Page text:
Content And Intent – How to Measure the Impact of Content Based on Intent.
We all know how important it is to measure everything accurately and relevantly. So it’s perplexing that as marketers and business owners, we maintain a single-minded focus on one bottom-line metric of sales or conversions for all of our marketing, advertising and branding initiatives. As our metric is irrelevant to the vast majority of visitors who aren’t ready to buy it is important to understand the difference between content and intent.
When measuring the impact of content, you might think of KPIs like “sitewide conversion rate” or a traffic graph that shows an upward trend. But instead, you focus on the practical information to help your content creation strategy thrive by accurately assessing its impact.
The Issue With Conversion Rates Across the Board
On a high level, between 70% and 85% of website visitors seek information; they aren’t ready to make a purchase or fill out a lead form. You’re grading a QB on geography if you use the final conversion rate to determine the “success” and “value” of those visits to your site.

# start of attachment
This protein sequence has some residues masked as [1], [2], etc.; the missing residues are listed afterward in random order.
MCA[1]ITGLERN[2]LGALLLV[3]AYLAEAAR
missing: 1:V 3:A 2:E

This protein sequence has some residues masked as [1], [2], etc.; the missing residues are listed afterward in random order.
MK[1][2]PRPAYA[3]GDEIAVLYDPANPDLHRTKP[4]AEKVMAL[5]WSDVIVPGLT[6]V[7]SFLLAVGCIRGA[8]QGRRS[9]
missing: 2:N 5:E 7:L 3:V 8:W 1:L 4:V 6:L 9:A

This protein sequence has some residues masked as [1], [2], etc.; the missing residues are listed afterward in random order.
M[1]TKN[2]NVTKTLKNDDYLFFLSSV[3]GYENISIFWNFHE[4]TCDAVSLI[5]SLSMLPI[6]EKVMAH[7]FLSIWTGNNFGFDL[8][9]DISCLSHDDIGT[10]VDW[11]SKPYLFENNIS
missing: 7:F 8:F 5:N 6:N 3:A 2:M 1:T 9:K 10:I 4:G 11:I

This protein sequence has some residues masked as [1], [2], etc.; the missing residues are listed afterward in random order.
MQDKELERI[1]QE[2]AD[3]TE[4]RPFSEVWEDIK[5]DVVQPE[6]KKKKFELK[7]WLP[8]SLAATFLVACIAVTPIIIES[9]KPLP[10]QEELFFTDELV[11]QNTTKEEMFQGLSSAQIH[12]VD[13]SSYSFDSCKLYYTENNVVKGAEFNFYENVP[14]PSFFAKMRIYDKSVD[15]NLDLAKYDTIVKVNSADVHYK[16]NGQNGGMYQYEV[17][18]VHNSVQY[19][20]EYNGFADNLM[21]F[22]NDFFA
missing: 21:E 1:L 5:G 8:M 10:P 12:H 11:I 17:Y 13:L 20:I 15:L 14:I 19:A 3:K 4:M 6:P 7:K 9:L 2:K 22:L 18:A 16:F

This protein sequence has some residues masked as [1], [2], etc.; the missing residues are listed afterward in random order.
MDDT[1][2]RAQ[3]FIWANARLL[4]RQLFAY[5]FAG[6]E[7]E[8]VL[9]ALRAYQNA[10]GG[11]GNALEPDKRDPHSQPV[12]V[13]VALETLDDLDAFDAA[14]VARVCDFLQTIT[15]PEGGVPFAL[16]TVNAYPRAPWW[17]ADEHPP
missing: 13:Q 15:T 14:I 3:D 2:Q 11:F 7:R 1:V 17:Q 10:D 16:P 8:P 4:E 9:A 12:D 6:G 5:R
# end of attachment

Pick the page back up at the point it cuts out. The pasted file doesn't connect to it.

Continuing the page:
The metric used by the corporation to evaluate the visit differs from the metric used by the visitor quality of information. Unless your website is a one-pager, not every page likely has the same purpose. Yet we continue to track conversion rates across entire websites. It’s simple because it’s always been done that way.
However, even when your content strategy framework is combined with traffic volume, analysing your conversion rate across an entire site does not provide helpful information. Using a sitewide conversion rate ignores pages when the goal isn’t to make a purchase. Consider your blog, customer service, and FAQ sites. An increase in traffic to specific parts will not necessarily result in sales.